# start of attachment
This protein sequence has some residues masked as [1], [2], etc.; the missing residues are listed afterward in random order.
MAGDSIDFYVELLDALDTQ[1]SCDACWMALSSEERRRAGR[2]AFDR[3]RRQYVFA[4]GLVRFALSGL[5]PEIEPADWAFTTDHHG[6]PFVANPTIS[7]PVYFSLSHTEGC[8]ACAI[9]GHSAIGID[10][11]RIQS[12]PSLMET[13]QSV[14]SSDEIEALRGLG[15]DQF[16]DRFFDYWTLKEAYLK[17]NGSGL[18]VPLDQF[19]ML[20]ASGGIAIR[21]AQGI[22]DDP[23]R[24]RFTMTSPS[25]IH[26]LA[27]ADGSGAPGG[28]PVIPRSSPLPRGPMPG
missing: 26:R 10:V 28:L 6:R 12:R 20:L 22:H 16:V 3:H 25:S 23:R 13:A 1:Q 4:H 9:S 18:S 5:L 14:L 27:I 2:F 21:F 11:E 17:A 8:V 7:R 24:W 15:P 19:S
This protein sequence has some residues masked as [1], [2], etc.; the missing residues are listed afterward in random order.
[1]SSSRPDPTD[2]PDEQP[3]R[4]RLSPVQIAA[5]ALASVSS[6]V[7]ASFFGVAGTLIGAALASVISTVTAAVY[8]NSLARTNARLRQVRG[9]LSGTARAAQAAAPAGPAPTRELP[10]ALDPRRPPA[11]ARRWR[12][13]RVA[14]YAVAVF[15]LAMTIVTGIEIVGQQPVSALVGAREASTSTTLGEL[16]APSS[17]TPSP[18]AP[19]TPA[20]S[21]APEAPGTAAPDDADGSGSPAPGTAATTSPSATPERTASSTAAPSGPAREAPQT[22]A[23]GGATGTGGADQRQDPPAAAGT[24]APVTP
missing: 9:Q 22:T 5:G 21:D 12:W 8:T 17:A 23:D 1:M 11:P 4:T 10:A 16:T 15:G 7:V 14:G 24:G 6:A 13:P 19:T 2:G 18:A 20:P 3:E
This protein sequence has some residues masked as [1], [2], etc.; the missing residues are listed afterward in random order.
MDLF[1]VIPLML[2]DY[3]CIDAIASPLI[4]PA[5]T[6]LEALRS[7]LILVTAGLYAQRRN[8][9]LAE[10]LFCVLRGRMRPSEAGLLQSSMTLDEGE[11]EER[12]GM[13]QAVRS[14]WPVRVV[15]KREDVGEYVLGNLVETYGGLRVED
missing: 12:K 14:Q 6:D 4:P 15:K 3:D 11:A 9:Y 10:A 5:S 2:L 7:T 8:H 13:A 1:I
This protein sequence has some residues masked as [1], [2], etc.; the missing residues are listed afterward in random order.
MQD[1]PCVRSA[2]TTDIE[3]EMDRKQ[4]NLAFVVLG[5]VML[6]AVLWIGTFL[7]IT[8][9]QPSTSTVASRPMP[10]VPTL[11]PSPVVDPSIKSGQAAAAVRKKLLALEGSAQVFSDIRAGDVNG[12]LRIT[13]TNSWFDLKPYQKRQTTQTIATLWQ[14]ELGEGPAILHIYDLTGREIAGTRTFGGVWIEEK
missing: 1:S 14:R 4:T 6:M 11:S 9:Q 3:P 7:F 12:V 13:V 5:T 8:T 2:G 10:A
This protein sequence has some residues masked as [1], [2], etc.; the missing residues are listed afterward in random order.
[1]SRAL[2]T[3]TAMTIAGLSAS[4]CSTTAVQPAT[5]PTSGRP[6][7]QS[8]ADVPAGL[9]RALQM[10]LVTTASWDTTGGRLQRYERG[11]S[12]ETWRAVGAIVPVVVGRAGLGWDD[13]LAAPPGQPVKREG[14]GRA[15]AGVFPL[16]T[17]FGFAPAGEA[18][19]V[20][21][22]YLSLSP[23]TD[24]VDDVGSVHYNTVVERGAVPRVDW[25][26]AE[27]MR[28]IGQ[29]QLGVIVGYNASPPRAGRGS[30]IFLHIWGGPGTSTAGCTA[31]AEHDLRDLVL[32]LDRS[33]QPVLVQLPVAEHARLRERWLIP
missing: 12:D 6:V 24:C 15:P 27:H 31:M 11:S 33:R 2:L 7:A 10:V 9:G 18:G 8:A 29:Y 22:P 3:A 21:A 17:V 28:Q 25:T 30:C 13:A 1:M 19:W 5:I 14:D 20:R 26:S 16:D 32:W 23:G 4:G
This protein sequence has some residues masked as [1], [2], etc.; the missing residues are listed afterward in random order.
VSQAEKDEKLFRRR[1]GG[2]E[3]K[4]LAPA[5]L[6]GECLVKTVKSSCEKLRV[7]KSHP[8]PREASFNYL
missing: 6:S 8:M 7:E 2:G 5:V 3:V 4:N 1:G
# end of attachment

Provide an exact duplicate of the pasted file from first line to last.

This protein sequence has some residues masked as [1], [2], etc.; the missing residues are listed afterward in random order.
MAGDSIDFYVELLDALDTQ[1]SCDACWMALSSEERRRAGR[2]AFDR[3]RRQYVFA[4]GLVRFALSGL[5]PEIEPADWAFTTDHHG[6]PFVANPTIS[7]PVYFSLSHTEGC[8]ACAI[9]GHSAIGID[10][11]RIQS[12]PSLMET[13]QSV[14]SSDEIEALRGLG[15]DQF[16]DRFFDYWTLKEAYLK[17]NGSGL[18]VPLDQF[19]ML[20]ASGGIAIR[21]AQGI[22]DDP[23]R[24]RFTMTSPS[25]IH[26]LA[27]ADGSGAPGG[28]PVIPRSSPLPRGPMPG
missing: 26:R 10:V 28:L 6:R 12:R 20:L 22:H 16:V 3:H 25:S 23:R 13:A 1:Q 4:H 9:S 18:S 5:L 14:L 27:I 2:F 21:F 11:E 17:A 8:V 7:R 24:W 15:P 19:S
This protein sequence has some residues masked as [1], [2], etc.; the missing residues are listed afterward in random order.
[1]SSSRPDPTD[2]PDEQP[3]R[4]RLSPVQIAA[5]ALASVSS[6]V[7]ASFFGVAGTLIGAALASVISTVTAAVY[8]NSLARTNARLRQVRG[9]LSGTARAAQAAAPAGPAPTRELP[10]ALDPRRPPA[11]ARRWR[12][13]RVA[14]YAVAVF[15]LAMTIVTGIEIVGQQPVSALVGAREASTSTTLGEL[16]APSS[17]TPSP[18]AP[19]TPA[20]S[21]APEAPGTAAPDDADGSGSPAPGTAATTSPSATPERTASSTAAPSGPAREAPQT[22]A[23]GGATGTGGADQRQDPPAAAGT[24]APVTP
missing: 9:Q 22:T 5:G 21:D 12:W 8:T 17:A 23:D 1:M 11:P 4:T 10:A 16:T 15:G 7:V 14:G 24:G 6:A 13:P 19:T 2:G 18:A 20:P 3:E
This protein sequence has some residues masked as [1], [2], etc.; the missing residues are listed afterward in random order.
MDLF[1]VIPLML[2]DY[3]CIDAIASPLI[4]PA[5]T[6]LEALRS[7]LILVTAGLYAQRRN[8][9]LAE[10]LFCVLRGRMRPSEAGLLQSSMTLDEGE[11]EER[12]GM[13]QAVRS[14]WPVRVV[15]KREDVGEYVLGNLVETYGGLRVED
missing: 12:K 14:Q 6:D 4:P 15:K 3:D 11:A 9:Y 10:A 5:S 2:L 7:T 8:H 13:A 1:I
This protein sequence has some residues masked as [1], [2], etc.; the missing residues are listed afterward in random order.
MQD[1]PCVRSA[2]TTDIE[3]EMDRKQ[4]NLAFVVLG[5]VML[6]AVLWIGTFL[7]IT[8][9]QPSTSTVASRPMP[10]VPTL[11]PSPVVDPSIKSGQAAAAVRKKLLALEGSAQVFSDIRAGDVNG[12]LRIT[13]TNSWFDLKPYQKRQTTQTIATLWQ[14]ELGEGPAILHIYDLTGREIAGTRTFGGVWIEEK
missing: 1:S 14:R 4:T 6:M 11:S 9:Q 3:P 7:F 12:V 13:V 5:T 8:T 2:G 10:A
This protein sequence has some residues masked as [1], [2], etc.; the missing residues are listed afterward in random order.
[1]SRAL[2]T[3]TAMTIAGLSAS[4]CSTTAVQPAT[5]PTSGRP[6][7]QS[8]ADVPAGL[9]RALQM[10]LVTTASWDTTGGRLQRYERG[11]S[12]ETWRAVGAIVPVVVGRAGLGWDD[13]LAAPPGQPVKREG[14]GRA[15]AGVFPL[16]T[17]FGFAPAGEA[18][19]V[20][21][22]YLSLSP[23]TD[24]VDDVGSVHYNTVVERGAVPRVDW[25][26]AE[27]MR[28]IGQ[29]QLGVIVGYNASPPRAGRGS[30]IFLHIWGGPGTSTAGCTA[31]AEHDLRDLVL[32]LDRS[33]QPVLVQLPVAEHARLRERWLIP
missing: 12:D 6:V 24:C 15:P 27:H 31:M 11:S 33:R 2:L 7:A 10:V 9:G 18:G 8:A 29:Y 22:P 3:A 21:A 17:V 28:Q 25:T 30:C 13:A 1:M 19:W 5:I 14:D 20:R 26:S 16:D 32:W 23:G 4:G
This protein sequence has some residues masked as [1], [2], etc.; the missing residues are listed afterward in random order.
VSQAEKDEKLFRRR[1]GG[2]E[3]K[4]LAPA[5]L[6]GECLVKTVKSSCEKLRV[7]KSHP[8]PREASFNYL
missing: 6:S 8:M 7:E 2:G 5:V 3:V 4:N 1:G